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D.I.Y. Musician: Get the Most Out of Merch

August 9, 2010
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Jason Feehan

Jason Feehan

Randy Chertkow

Randy Chertkow

Being a musician, you probably sell more than just music. T-shirts, apparel, posters, and other merchandise are all a traditional part of a musician''s income. While the goal of selling merch to your fans is the same as it has always been, you now have many options and tools for creating, distributing, and selling beyond traditional manufacturing, such as print-on-demand and fulfillment services. The question is how to use these services effectively.

The place to start is print-on-demand. Sites such as CafePress, Spreadshirt, and Zazzle allow you to upload any image, create an online store (or embed widgets on your website), and immediately start selling a large variety of branded merch. With these sites, nothing is physically made until a customer actually orders one of the products. Because the companies keep no inventory, these stores have zero upfront costs. You can make money on the very first sale. Of course, your margin depends on the price you charge above their baseline cost of each item.

Print-on-demand sites such as Spreadshirt will let you create custom T-shirts and other merchandise.

Print-on-demand sites such as Spreadshirt will let you create custom T-shirts and other merchandise.

Sounds great, right? Generally, it''s a good option, but one of the issues with print-on-demand services is their products are already priced high, so you make low profit margins unless you charge outrageous prices to build up your cut. In addition, because of the methods these companies use to print on apparel, your images sometimes don''t last beyond a few washes. Finally, they usually won''t pay you until you meet a minimum payout value. With low profit margins, it can take many sales to ever hit that threshold.

Because of these disadvantages, many musicians use print-on-demand services to test out designs to see which ones sell. You can even make samples for yourself at cost to see what they look like, as well as try them out on fans (such as using the designs as displays at shows). Once you find out what designs get the most interest, you can take them to a traditional manufacturer and do a standard print run locally to avoid shipping costs. Ordering in bulk will reduce the price per item and give you greater margins. Plus, depending on the company''s printing technique, the quality may be much better.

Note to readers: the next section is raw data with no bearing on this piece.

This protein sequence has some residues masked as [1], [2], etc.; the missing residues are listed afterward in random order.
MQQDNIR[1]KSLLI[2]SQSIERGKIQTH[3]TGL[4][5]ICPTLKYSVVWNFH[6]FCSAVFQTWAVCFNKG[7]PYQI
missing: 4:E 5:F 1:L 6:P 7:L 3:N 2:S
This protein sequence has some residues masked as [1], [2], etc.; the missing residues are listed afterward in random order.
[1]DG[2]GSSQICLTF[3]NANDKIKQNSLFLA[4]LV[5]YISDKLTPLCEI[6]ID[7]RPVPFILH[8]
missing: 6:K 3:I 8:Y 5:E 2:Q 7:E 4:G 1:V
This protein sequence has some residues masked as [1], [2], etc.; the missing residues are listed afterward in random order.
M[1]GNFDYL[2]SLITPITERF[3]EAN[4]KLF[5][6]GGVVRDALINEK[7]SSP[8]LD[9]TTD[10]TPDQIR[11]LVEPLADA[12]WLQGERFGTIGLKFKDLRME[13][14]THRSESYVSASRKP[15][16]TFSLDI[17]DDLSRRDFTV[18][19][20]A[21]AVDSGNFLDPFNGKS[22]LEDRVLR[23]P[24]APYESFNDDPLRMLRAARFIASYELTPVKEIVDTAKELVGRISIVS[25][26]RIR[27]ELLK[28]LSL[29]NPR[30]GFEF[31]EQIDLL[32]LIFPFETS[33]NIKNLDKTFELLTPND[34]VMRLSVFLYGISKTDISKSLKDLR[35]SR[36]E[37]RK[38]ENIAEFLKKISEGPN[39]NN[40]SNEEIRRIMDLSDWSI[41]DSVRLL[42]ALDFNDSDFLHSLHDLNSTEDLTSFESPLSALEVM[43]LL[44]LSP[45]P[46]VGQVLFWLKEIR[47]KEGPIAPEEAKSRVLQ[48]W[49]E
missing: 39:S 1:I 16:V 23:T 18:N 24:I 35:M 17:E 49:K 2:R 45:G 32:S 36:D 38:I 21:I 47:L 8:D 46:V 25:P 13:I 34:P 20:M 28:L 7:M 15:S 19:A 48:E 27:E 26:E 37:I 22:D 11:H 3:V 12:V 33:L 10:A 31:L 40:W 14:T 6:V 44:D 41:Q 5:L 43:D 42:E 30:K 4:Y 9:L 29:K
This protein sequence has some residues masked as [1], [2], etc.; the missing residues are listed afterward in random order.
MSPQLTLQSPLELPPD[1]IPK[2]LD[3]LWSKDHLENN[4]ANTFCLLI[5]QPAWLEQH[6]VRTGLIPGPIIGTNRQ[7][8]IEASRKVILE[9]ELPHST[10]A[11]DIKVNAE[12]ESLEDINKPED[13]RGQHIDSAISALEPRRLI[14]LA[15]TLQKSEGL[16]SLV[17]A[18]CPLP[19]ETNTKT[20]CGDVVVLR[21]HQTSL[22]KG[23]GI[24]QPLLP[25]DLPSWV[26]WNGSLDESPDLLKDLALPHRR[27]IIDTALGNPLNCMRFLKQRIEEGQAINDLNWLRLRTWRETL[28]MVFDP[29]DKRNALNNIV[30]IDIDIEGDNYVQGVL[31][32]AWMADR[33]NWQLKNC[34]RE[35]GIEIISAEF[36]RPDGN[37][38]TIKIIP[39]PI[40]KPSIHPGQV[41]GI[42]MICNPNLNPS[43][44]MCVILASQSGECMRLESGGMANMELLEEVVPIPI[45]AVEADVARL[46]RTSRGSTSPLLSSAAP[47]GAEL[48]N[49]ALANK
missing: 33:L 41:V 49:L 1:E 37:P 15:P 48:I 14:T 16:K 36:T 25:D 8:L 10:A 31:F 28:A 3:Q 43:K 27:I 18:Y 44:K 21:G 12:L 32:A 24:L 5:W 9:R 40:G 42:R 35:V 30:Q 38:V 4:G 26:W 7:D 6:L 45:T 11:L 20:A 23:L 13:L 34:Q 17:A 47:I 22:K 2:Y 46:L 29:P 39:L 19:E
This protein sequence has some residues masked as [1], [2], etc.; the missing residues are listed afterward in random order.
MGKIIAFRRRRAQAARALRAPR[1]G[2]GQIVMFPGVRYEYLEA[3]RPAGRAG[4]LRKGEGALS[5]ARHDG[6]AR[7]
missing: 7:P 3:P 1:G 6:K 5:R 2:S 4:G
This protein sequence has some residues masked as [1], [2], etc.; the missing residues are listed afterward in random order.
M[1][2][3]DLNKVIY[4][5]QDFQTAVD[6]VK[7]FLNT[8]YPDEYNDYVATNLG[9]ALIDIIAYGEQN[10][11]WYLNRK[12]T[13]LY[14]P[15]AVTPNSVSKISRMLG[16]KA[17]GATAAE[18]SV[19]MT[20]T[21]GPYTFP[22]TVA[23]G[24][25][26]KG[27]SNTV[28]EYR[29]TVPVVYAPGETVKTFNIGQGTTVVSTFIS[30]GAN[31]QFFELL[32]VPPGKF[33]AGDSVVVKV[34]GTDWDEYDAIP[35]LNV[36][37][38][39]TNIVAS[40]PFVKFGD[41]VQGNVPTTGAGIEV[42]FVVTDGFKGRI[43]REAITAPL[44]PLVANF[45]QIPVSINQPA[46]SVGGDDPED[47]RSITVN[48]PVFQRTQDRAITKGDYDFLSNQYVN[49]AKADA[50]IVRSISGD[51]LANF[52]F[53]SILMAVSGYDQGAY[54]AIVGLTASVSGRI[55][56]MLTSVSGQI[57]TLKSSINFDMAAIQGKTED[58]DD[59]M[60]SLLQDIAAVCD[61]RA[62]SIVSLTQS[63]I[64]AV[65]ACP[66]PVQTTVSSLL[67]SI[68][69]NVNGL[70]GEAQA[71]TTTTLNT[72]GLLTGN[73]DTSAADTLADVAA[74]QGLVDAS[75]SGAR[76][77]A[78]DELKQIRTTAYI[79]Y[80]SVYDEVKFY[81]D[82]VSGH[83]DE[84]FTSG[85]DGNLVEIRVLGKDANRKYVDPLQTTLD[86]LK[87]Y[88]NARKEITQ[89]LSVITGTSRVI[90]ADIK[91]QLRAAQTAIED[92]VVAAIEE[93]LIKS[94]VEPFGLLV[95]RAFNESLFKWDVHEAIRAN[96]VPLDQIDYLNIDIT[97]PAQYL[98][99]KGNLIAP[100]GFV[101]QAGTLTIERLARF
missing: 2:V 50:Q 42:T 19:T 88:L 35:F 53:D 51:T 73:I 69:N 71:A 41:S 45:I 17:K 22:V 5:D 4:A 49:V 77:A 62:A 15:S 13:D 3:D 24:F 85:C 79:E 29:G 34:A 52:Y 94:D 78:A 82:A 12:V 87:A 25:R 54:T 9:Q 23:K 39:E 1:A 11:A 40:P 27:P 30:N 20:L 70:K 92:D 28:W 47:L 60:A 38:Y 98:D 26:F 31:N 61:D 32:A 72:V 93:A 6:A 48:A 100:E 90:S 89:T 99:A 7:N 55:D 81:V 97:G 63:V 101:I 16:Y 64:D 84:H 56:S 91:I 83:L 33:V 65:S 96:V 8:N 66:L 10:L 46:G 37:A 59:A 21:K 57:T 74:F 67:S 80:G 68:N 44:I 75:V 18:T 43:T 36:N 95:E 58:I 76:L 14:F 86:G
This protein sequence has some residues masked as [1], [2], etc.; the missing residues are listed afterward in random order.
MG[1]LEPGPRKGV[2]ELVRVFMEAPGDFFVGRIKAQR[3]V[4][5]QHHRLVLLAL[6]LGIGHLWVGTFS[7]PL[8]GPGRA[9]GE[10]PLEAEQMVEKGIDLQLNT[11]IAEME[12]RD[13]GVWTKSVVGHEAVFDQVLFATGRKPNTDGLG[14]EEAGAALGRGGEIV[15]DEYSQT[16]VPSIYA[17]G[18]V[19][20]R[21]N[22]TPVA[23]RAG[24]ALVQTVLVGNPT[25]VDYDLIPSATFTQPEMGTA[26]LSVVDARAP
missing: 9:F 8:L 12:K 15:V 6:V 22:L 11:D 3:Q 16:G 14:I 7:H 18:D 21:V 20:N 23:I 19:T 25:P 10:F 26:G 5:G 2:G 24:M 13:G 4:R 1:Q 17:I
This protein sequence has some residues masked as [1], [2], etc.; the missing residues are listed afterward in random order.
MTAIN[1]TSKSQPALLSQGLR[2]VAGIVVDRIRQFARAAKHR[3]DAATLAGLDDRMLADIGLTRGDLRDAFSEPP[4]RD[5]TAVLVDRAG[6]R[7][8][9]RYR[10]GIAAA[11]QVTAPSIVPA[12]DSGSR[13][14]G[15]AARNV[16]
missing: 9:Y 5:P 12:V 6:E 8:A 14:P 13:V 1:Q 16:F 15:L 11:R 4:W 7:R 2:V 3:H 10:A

Once you decide to do a traditional run, you have yet another choice. There are numerous outlets to make your merch online, but if you are fortunate enough to have a local T-shirt or merchandise shop, use it. You''ll be able to save on shipping costs, and you might be able to make some samples. Furthermore, most of the folks at these stores are quite knowledgeable about the options available, which may produce a more effective run.

Doing a traditional print run causes a new problem: You have to take orders and ship them to your customers yourself. Worse, how do you sell them online at your website? To solve these problems, you can use services like PayPal to handle credit card transactions or create an eBay storefront to take orders. But you''ll still have to ship everything yourself.

For a more complete solution, you can use a fulfillment service to do it all for you. Services like IndieMerchandising, Nimbit, Amazon Fulfillment Services, and Yahoo! Merchant Solutions can handle inventories, fulfill orders, and ship your product for you for a fee. Once you have your account set up, you simply ship the company some product, and it will do the rest. Compared to print-on-demand services, fulfillment services using pre-manufactured merch will give you a better profit margin, although it is reduced by their fees and the cost of shipping your product to their warehouses.


Working the various merch options that are available today can help you be smart about your choices so you can maximize your return on investment.


Randy Chertkow and Jason Feehan are the authors of The Indie Band Survival Guide.

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